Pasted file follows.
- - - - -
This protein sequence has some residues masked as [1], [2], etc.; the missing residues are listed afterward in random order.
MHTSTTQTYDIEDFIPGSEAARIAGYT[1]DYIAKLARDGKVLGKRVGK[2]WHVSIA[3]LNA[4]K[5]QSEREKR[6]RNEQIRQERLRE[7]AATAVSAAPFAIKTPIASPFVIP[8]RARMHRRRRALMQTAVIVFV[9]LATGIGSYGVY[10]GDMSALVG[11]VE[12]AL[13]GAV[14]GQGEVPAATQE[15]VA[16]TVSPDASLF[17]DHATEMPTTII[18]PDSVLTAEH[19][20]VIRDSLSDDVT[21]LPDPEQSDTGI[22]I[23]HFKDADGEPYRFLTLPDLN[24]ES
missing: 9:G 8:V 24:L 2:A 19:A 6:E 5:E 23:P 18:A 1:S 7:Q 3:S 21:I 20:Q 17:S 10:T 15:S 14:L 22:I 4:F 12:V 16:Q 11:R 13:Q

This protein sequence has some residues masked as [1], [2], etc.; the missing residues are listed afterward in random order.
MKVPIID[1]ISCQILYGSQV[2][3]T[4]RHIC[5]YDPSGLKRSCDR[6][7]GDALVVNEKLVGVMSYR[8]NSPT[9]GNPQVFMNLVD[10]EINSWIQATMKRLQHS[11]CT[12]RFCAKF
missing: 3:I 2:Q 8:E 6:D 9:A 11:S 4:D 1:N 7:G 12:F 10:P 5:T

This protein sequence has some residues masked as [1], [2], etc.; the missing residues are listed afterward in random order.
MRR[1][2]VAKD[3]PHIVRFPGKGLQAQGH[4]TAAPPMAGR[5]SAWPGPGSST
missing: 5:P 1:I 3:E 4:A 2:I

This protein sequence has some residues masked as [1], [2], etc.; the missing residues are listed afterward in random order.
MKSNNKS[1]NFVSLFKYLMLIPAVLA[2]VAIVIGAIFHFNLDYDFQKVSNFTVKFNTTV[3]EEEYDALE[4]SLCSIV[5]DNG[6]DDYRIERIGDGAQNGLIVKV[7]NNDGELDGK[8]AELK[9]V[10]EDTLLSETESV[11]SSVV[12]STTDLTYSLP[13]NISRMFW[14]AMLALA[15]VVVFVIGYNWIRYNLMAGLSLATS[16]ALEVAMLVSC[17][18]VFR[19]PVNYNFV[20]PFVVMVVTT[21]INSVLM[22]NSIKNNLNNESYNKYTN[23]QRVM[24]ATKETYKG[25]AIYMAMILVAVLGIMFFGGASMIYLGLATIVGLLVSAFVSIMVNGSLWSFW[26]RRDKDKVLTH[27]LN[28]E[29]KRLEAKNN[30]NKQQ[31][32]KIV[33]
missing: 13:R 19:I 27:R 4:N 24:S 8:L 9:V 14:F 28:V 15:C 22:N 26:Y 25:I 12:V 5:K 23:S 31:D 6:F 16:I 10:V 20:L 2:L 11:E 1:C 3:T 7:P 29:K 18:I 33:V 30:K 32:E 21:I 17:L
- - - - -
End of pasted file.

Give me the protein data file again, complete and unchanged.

This protein sequence has some residues masked as [1], [2], etc.; the missing residues are listed afterward in random order.
MHTSTTQTYDIEDFIPGSEAARIAGYT[1]DYIAKLARDGKVLGKRVGK[2]WHVSIA[3]LNA[4]K[5]QSEREKR[6]RNEQIRQERLRE[7]AATAVSAAPFAIKTPIASPFVIP[8]RARMHRRRRALMQTAVIVFV[9]LATGIGSYGVY[10]GDMSALVG[11]VE[12]AL[13]GAV[14]GQGEVPAATQE[15]VA[16]TVSPDASLF[17]DHATEMPTTII[18]PDSVLTAEH[19][20]VIRDSLSDDVT[21]LPDPEQSDTGI[22]I[23]HFKDADGEPYRFLTLPDLN[24]ES
missing: 9:G 8:V 24:L 2:A 19:A 6:E 5:E 23:P 18:A 1:S 7:Q 3:S 21:I 20:Q 17:S 10:T 15:S 14:L 22:I 4:F 12:V 16:Q 11:R 13:Q

This protein sequence has some residues masked as [1], [2], etc.; the missing residues are listed afterward in random order.
MKVPIID[1]ISCQILYGSQV[2][3]T[4]RHIC[5]YDPSGLKRSCDR[6][7]GDALVVNEKLVGVMSYR[8]NSPT[9]GNPQVFMNLVD[10]EINSWIQATMKRLQHS[11]CT[12]RFCAKF
missing: 3:I 2:Q 8:E 6:D 9:A 11:S 4:D 1:N 7:G 12:F 10:P 5:T

This protein sequence has some residues masked as [1], [2], etc.; the missing residues are listed afterward in random order.
MRR[1][2]VAKD[3]PHIVRFPGKGLQAQGH[4]TAAPPMAGR[5]SAWPGPGSST
missing: 5:P 1:I 3:E 4:A 2:I

This protein sequence has some residues masked as [1], [2], etc.; the missing residues are listed afterward in random order.
MKSNNKS[1]NFVSLFKYLMLIPAVLA[2]VAIVIGAIFHFNLDYDFQKVSNFTVKFNTTV[3]EEEYDALE[4]SLCSIV[5]DNG[6]DDYRIERIGDGAQNGLIVKV[7]NNDGELDGK[8]AELK[9]V[10]EDTLLSETESV[11]SSVV[12]STTDLTYSLP[13]NISRMFW[14]AMLALA[15]VVVFVIGYNWIRYNLMAGLSLATS[16]ALEVAMLVSC[17][18]VFR[19]PVNYNFV[20]PFVVMVVTT[21]INSVLM[22]NSIKNNLNNESYNKYTN[23]QRVM[24]ATKETYKG[25]AIYMAMILVAVLGIMFFGGASMIYLGLATIVGLLVSAFVSIMVNGSLWSFW[26]RRDKDKVLTH[27]LN[28]E[29]KRLEAKNN[30]NKQQ[31][32]KIV[33]
missing: 13:R 19:I 27:R 4:N 24:S 8:L 9:V 14:F 28:V 15:C 22:N 26:Y 25:I 12:V 5:K 23:S 31:D 6:F 16:I 10:V 20:L 2:L 11:E 1:C 3:T 7:P 29:K 18:I 33:V 30:K 32:E 21:I 17:L